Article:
Revenue in the USA wireless market totaled US$174.7 billion in 2005, up 10.7% from 2004, with an acceleration in handset revenue and a ramp-up in new wireless subscribers as key drivers of growth, according to the newly released report from the industry trade association, TIA. The wireless handset and device market totaled $15 billion in 2005 and is expected to increase 19.3% in 2006 climbing to $17.8 billion. Twenty-five million new wireless subscribers were added in 2005, more than in any other year, and the 21.4 million subscribers added in 2004 matched the previous high in 2001.
TIA projects the overall wireless market, including transport services, devices, wireless equipment and services in support of the wireless infrastructure, to grow at an 11% compound annual growth rate (CAGR), reaching $265.2 billion in 2009.
While demand for wireless communications remains strong, there are limits to its subscriber growth potential, as nearly two-thirds of the U.S. population has already subscribed to a wireless service. As a result, carriers are encouraging the development of new wireless applications that will boost average revenue per user.
Growth in wireless revenue will be driven by additional minutes of use for voice services, subscriptions to wireless data packages, additional revenue-generating applications and subscribers’ willingness to trade up to more comprehensive, and more expensive, plans resulting in increased revenue per subscriber.
TIA expects a drop to single-digit increases in wireless subscribers (wireless telephony and paging) beginning in 2007, with growth averaging 8.2% on a compound annual basis through 2009, when there will be an estimated 278.5 million wireless subscribers, representing 88% of the population.
Revenue generated from all wireless services rose 14.8% in 2005 to $118.6 billion. TIA expects revenue to increase to $180.4 billion in 2009, growing 11.1% on a compound annual basis.
The recent pick-up in wireless subscribership reflects, in part, moderating price increases and the introduction of new uses for wireless communications devices (wireless phones, pagers, PC cards and personal digital assistants [PDAs]).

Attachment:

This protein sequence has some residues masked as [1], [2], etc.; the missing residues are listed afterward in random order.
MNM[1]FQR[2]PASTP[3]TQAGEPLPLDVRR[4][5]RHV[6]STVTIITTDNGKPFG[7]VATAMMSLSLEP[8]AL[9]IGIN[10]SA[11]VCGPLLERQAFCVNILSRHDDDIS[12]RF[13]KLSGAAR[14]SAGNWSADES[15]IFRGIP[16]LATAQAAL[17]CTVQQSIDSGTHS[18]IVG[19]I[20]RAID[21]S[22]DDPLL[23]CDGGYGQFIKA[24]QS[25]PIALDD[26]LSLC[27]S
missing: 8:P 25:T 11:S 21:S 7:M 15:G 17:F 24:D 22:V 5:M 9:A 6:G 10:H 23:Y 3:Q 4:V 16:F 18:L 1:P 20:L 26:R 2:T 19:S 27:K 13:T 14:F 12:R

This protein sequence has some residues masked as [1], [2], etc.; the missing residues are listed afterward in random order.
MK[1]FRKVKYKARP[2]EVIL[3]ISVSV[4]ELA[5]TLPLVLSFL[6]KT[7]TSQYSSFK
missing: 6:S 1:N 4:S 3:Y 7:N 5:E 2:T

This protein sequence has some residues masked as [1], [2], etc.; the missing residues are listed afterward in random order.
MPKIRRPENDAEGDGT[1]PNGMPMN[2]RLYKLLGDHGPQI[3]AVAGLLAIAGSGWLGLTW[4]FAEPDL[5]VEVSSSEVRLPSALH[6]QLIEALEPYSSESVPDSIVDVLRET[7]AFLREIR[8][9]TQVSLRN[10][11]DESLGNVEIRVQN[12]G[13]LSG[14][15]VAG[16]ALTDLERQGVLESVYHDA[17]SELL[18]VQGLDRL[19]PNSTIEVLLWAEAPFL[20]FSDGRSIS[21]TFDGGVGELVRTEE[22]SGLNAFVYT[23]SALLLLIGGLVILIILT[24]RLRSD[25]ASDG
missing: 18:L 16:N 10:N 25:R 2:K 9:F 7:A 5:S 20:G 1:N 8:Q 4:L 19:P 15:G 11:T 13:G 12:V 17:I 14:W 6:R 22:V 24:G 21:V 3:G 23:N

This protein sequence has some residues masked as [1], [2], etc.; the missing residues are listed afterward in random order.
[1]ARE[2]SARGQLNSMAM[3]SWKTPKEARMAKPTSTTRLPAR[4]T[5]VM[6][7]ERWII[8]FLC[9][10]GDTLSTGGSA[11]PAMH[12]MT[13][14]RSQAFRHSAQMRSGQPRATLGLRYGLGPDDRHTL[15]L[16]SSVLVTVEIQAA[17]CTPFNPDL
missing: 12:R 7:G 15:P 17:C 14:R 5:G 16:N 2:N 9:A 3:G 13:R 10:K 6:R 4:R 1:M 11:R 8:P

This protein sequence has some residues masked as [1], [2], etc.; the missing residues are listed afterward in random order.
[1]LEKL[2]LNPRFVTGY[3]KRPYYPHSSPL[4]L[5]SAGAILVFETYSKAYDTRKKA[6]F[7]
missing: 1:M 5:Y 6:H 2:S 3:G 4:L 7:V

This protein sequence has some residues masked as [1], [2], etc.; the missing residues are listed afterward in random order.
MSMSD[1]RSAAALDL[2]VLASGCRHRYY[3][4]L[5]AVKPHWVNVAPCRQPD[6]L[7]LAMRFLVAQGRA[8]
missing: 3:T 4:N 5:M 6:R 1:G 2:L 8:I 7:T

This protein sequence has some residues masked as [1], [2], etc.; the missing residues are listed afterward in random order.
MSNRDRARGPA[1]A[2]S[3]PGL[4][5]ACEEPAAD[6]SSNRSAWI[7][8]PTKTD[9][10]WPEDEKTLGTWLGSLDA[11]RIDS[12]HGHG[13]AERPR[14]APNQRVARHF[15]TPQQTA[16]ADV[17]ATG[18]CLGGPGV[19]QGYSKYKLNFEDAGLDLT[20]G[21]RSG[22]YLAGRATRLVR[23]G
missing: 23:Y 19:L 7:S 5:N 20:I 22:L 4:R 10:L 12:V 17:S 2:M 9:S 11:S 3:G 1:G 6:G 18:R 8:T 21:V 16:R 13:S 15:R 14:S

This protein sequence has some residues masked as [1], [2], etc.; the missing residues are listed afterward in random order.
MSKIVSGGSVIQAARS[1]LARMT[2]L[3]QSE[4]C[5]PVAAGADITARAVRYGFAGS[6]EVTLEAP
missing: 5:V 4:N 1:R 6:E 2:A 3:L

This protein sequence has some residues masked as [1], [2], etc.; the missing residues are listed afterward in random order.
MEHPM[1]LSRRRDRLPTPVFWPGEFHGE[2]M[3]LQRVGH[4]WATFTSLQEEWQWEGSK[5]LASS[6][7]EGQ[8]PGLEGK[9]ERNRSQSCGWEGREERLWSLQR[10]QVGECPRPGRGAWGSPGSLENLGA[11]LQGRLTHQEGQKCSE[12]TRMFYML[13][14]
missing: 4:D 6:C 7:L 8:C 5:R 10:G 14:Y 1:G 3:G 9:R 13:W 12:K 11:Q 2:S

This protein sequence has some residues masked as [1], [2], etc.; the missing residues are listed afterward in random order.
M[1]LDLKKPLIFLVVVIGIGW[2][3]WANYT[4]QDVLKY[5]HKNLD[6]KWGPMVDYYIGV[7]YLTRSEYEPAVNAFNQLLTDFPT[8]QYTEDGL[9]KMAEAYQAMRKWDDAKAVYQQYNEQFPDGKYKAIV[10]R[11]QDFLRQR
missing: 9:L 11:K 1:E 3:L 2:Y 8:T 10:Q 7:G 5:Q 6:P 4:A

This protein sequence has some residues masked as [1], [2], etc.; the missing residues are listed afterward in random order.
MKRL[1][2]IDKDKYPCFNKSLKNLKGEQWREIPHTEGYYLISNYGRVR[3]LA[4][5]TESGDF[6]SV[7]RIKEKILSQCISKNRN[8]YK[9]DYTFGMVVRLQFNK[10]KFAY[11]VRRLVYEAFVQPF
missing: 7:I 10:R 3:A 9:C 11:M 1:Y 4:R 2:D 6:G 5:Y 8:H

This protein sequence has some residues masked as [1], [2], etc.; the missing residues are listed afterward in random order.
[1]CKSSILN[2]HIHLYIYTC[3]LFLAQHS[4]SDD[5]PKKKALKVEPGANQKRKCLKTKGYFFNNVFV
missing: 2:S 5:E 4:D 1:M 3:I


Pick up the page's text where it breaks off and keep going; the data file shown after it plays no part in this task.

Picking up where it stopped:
Revenue in the wireless device market rose 22.6% in 2005 reaching $15 billion as a 25.4% increase in wireless phones offset a 21.6 decline in pagers and a 5.9% decrease in PDAs. The emergence of new mobile applications such as video and music will continue to fuel both the subscriber and handset markets. Wireless phones comprise 94% of the total wireless device market, with revenue reaching $14 billion in 2005. The overall wireless device market is expected to increase from $17.8 billion in 2006 to $24.5 billion in 2009 growing at a 13.1% CAGR.
Overall wireless equipment revenue totaled $29.4 billion in 2005 and is expected to grow at an 8.3% CAGR reaching $40.4 billion in 2009.
With the continued expansion of 3G network coverage and the near-term licensing of advanced wireless services spectrum, a substantial roll-out of third-generation infrastructure will contribute to capital spending during the next few years. Capital expenditures revenue will grow at a 7.5% CAGR reaching $32 billion in 2009.
Spending on services in support of the wireless infrastructure rose 18.0% in 2005, accelerating from the 13.6% increase in 2004. New wireless applications and wireless infrastructure upgrades are fueling growth in this area. Total spending on services in support of wireless infrastructure in the United States will increase to a projected $20 billion by 2009, up 14.1% CAGR from the $11.8 billion total of 2005.